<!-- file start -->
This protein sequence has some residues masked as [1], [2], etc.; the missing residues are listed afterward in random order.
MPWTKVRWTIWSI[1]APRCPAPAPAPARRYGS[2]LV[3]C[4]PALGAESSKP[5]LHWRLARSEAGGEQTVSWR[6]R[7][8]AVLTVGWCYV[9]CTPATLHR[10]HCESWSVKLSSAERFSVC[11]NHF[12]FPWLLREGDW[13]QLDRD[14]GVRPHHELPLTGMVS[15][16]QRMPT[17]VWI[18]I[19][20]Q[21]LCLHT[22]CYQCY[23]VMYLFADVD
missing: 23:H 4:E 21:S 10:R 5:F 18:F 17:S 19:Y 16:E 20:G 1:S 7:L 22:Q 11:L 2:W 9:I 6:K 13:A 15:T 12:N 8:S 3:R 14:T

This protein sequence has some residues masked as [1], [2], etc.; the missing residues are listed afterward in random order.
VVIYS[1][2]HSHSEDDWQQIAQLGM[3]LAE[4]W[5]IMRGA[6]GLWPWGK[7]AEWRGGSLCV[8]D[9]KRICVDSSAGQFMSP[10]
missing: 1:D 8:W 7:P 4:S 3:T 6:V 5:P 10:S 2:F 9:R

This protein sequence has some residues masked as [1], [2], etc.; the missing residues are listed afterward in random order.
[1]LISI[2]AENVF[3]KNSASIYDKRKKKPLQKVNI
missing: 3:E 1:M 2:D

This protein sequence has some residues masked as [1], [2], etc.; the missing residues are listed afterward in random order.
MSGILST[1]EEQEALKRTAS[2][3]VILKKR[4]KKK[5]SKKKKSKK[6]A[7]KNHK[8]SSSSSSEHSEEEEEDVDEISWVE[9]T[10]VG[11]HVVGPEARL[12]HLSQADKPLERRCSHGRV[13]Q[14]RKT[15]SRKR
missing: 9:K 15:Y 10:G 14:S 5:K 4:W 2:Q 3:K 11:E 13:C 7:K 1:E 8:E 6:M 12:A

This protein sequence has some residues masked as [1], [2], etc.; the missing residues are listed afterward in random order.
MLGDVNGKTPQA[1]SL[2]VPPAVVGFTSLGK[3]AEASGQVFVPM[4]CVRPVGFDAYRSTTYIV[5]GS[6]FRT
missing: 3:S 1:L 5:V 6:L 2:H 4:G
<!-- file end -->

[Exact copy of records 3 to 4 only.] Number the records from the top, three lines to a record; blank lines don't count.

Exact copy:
This protein sequence has some residues masked as [1], [2], etc.; the missing residues are listed afterward in random order.
[1]LISI[2]AENVF[3]KNSASIYDKRKKKPLQKVNI
missing: 3:E 1:M 2:D

This protein sequence has some residues masked as [1], [2], etc.; the missing residues are listed afterward in random order.
MSGILST[1]EEQEALKRTAS[2][3]VILKKR[4]KKK[5]SKKKKSKK[6]A[7]KNHK[8]SSSSSSEHSEEEEEDVDEISWVE[9]T[10]VG[11]HVVGPEARL[12]HLSQADKPLERRCSHGRV[13]Q[14]RKT[15]SRKR
missing: 9:K 15:Y 10:G 14:S 5:K 4:W 2:Q 3:K 11:E 13:C 7:K 1:E 8:E 6:M 12:A